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The Tiki Drink Discussion Topic


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#211 FrogPrincesse

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Posted 31 July 2012 - 01:56 PM

Where did you get the passion fruit syrup?


B.G. Reynolds (formerly known as Trader Tiki). I bought it last summer with a bunch of other syrups, and they are still good. I keep them in the fridge.

#212 FrogPrincesse

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Posted 07 August 2012 - 10:59 AM

I made a couple of tiki drinks recently in preparation for an upcoming event.

First the Bum Barrel from Beachbum Berry Remixed. It's Jeff Berry's twist on the rum barrel. It's from the later portion of the book which contains new/modernized creations. The recommended rums were dark Jamaican and gold Virgin Island rums. I substituted what I have available in large quantities: Whaler's rum (which lacks the depth of Appleton) and Flor de Cana gold. The other ingredients are lime juice, white grapefruit juice, orange juice, passion fruit syrup, honey mix, Angostura bitters and soda water. Quite good, but felt a little watered down with the soda water. Was improved by a few drops of passion fruit bitters (made by a friend) which added depth. This wasn't especially memorable (at least not with this rum combo) but would still make a very decent punch.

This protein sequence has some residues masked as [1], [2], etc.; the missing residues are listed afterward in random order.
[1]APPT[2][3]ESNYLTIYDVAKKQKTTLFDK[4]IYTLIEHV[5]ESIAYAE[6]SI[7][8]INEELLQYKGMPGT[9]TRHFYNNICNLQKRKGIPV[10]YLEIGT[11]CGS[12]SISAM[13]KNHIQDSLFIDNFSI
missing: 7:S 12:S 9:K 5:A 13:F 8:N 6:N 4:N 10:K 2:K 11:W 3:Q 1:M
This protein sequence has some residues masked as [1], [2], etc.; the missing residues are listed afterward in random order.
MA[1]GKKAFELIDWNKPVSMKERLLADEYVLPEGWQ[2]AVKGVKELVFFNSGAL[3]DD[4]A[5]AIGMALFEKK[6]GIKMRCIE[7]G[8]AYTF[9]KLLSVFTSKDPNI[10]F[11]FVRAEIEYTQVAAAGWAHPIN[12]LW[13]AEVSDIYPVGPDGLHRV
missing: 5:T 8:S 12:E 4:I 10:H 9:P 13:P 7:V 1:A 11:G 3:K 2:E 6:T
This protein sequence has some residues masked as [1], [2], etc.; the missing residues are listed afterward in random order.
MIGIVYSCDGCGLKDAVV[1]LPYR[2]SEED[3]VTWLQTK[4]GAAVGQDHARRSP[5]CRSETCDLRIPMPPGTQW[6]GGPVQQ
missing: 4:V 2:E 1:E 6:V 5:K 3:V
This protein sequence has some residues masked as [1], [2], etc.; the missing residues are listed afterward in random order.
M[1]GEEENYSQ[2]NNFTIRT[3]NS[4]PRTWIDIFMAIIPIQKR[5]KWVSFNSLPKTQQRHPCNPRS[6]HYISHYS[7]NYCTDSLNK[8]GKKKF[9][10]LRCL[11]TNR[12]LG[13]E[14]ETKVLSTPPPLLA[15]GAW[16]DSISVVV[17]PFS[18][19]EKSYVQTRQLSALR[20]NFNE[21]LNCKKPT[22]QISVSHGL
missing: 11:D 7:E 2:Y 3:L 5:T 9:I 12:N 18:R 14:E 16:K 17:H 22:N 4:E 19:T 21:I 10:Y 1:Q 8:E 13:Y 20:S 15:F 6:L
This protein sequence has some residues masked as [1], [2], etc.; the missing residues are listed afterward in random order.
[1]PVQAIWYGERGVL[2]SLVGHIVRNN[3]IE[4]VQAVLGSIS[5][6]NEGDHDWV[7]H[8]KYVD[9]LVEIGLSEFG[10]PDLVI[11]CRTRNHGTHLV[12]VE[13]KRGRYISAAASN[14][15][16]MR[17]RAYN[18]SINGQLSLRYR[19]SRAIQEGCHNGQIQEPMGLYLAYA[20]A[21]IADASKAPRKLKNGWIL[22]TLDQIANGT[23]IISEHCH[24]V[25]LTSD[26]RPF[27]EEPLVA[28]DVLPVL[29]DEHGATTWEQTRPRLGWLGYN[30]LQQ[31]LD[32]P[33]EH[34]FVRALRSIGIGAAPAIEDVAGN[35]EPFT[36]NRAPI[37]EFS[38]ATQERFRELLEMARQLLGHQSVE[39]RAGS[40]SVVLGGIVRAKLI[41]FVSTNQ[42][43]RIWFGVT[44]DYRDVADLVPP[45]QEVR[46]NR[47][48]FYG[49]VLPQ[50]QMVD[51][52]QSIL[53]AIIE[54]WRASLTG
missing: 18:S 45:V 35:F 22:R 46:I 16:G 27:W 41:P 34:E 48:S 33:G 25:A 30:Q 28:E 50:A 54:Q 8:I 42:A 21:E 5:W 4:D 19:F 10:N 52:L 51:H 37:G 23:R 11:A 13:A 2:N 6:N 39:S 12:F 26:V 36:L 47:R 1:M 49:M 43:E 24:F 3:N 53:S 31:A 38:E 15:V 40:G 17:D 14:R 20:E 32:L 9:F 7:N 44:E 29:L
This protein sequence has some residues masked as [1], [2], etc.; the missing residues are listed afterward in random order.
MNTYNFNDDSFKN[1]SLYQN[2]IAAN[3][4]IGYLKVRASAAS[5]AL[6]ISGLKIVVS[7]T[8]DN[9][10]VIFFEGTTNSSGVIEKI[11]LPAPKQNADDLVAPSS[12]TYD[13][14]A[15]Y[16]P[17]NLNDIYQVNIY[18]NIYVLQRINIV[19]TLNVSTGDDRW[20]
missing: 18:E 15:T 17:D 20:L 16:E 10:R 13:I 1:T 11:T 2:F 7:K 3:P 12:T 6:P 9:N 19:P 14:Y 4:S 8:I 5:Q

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Edited by FrogPrincesse, 07 August 2012 - 11:35 AM.


#213 FrogPrincesse

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Posted 07 August 2012 - 11:17 AM

Next up was Captain Vadrna's Grog, also from Beachbum Berry Remixed. This drink was apparently created with Captain Morgan spiced rum. I am not a huge fan of that rum but happen to have a few bottles of it so I decided to try this drink.